There are certain players that have incredible careers, but somehow fall into the background. Perhaps they are overshadowed by a more popular teammate, or their personalities are the type that naturally keep them out of the limelight. When you think of the Chicago Cubs, most people automatically think of Ernie Banks. Mr.Cub as he was affectionately known, basically owned Chicago. He could do no wrong as far as Cubs fans are concerned and every teammate of that era was subject to living in Ernie’s shadow. The subject of todays book is one of those teammates that had a Hall of Fame career that was just as good as Mr. Cubs, but is not always at the forefront of the conversation when you talk about the stars of Wrigley.
From his roots in the Negro Leagues to his final destination in Cooperstown, Billy Williams had a very nice career. He crossed paths with some of the games immortals as well as etching his own name among them. If Williams had played for almost any other team in baseball during his era except maybe the Yankees, he would have been the toast of that town. He played almost his entire career behind Ernie Banks who had Chicago wrapped around his finger, so Billy sometimes becomes an afterthought. That fact alone is hard to comprehend because he put up career numbers that easily gained him acceptance to the Baseball Hall of Fame.
Billy Williams book is a nice light reader that walks you through his career. From his early start in the Negro Leagues as well as the Minor Leagues you see the personal and professional obstacles he had to overcome to reach his goal. Many of the struggles were socially accepted at the time but were still a lot for any individual to handle. He also shows the reader the steps needed to make it and stay in the majors for any young player at that time wanting to be a Cub.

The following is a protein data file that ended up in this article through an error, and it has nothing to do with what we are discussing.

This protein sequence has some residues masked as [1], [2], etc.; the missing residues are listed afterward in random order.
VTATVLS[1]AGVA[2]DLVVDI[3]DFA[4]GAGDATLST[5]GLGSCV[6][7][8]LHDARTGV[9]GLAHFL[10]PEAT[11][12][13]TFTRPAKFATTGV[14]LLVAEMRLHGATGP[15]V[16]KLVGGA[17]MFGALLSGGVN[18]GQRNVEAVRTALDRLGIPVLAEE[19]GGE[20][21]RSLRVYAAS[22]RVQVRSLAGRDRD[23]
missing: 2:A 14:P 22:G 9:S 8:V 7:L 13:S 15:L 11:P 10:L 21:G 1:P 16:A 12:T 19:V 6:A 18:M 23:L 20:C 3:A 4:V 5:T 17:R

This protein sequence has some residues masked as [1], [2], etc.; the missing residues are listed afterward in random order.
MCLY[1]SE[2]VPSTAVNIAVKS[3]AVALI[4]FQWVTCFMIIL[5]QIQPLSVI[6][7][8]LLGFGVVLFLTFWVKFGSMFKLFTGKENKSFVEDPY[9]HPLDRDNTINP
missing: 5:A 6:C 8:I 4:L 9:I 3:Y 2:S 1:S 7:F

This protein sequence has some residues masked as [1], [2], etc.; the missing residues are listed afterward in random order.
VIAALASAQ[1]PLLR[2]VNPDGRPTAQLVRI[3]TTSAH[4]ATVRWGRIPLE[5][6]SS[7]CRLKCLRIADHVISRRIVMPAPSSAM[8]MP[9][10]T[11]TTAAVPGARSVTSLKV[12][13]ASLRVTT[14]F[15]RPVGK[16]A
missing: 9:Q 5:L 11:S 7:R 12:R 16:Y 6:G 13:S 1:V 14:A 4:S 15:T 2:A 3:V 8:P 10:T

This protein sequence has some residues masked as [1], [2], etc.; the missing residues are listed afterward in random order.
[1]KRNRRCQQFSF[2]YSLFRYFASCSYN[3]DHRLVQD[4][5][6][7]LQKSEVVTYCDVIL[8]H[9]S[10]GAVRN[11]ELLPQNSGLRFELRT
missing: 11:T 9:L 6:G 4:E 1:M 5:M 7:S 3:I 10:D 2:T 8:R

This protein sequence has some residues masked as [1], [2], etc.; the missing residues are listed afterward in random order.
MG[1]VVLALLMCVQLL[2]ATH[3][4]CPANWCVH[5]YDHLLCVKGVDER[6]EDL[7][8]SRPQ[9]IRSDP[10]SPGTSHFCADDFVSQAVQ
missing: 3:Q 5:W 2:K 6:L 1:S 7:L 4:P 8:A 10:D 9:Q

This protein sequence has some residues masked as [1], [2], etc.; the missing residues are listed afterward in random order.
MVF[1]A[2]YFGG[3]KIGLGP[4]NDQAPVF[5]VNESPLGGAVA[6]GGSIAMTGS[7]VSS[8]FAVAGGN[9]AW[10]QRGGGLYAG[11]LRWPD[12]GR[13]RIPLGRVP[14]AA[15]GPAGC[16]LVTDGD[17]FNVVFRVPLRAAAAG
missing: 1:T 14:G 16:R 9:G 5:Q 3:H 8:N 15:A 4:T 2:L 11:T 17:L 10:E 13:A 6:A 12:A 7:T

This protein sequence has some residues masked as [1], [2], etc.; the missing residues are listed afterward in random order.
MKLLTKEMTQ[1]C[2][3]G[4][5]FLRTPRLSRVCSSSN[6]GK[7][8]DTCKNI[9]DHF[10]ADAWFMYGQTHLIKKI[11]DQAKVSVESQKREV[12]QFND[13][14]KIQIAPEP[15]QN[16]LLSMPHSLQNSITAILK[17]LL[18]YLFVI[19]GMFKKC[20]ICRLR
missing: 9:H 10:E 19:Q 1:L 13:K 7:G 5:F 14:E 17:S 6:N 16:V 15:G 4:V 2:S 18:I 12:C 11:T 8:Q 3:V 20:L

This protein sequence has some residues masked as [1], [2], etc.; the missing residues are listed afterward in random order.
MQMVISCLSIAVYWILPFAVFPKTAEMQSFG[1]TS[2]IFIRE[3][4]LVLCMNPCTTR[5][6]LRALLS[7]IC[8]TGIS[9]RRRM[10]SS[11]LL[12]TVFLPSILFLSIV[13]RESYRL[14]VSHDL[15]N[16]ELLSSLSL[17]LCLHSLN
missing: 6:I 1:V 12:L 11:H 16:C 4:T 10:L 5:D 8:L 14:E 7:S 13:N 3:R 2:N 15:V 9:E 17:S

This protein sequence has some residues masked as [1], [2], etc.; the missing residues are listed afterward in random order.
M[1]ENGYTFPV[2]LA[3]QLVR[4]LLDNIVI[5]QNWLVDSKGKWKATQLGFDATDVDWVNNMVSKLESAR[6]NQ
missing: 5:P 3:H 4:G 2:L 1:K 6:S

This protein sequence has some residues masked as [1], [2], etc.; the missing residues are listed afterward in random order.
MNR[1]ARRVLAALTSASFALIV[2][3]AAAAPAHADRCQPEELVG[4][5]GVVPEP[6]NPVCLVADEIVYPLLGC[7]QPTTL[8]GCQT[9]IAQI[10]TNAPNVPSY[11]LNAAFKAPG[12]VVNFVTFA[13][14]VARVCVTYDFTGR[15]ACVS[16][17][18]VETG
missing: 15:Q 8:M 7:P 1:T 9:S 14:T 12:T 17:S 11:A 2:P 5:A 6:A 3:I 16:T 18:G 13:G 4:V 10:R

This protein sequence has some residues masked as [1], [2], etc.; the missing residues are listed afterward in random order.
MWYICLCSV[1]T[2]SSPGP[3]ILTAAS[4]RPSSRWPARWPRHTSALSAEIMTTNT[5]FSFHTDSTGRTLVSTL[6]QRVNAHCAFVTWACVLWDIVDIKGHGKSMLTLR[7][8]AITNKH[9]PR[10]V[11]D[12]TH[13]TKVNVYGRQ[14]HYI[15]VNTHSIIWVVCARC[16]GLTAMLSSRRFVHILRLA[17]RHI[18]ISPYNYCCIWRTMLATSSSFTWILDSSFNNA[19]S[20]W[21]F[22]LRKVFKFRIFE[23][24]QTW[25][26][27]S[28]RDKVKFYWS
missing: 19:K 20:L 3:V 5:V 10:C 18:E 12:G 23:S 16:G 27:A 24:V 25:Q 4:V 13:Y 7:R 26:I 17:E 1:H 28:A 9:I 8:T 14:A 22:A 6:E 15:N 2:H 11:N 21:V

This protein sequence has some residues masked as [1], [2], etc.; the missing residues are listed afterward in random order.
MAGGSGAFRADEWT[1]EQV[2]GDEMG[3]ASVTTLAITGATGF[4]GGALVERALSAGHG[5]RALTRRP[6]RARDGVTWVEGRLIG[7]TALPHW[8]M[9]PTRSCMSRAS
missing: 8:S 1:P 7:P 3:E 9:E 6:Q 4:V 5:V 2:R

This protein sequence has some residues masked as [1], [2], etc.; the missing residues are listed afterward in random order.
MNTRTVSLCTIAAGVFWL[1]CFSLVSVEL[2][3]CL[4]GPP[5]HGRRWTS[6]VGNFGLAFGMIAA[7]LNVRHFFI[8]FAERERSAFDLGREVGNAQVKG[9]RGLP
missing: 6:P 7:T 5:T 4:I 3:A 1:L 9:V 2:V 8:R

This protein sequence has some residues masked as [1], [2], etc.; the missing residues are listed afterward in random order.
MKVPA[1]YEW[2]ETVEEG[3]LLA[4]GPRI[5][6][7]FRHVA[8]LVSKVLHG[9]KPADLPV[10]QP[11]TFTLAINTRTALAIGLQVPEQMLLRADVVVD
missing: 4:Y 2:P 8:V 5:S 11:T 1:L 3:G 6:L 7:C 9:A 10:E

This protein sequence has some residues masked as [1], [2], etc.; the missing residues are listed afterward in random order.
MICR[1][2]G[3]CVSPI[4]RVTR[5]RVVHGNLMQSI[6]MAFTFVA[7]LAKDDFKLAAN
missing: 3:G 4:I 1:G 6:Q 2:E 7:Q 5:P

A majority of the book is obviously spent covering his time as a Chicago Cub. While the team had trouble finding any sort of success on the field, it still comes across as a great time to be a Cub player or fan during a great era of baseball. The book also covers his brief stay with the Oakland A’s and the bizarre dealings with Charlie Finley. Finally it finishes up with his induction to Cooperstown and his life with his family after baseball.
If you are looking for sordid behind the scenes details of the life of a baseball player, this is not the book for you. If you are looking for nice, light and easy reading about a sometimes forgotten but nonetheless loved superstar of the Chicago Cubs, then you should take a look at this one. I learned a few things about Billy Williams on both the personal and professional level in this one and in the end think better of him as both a player and a man. All baseball fans will enjoy this book, even those outside of the Windy City.
You can get this book from the nice folks at Triumph Books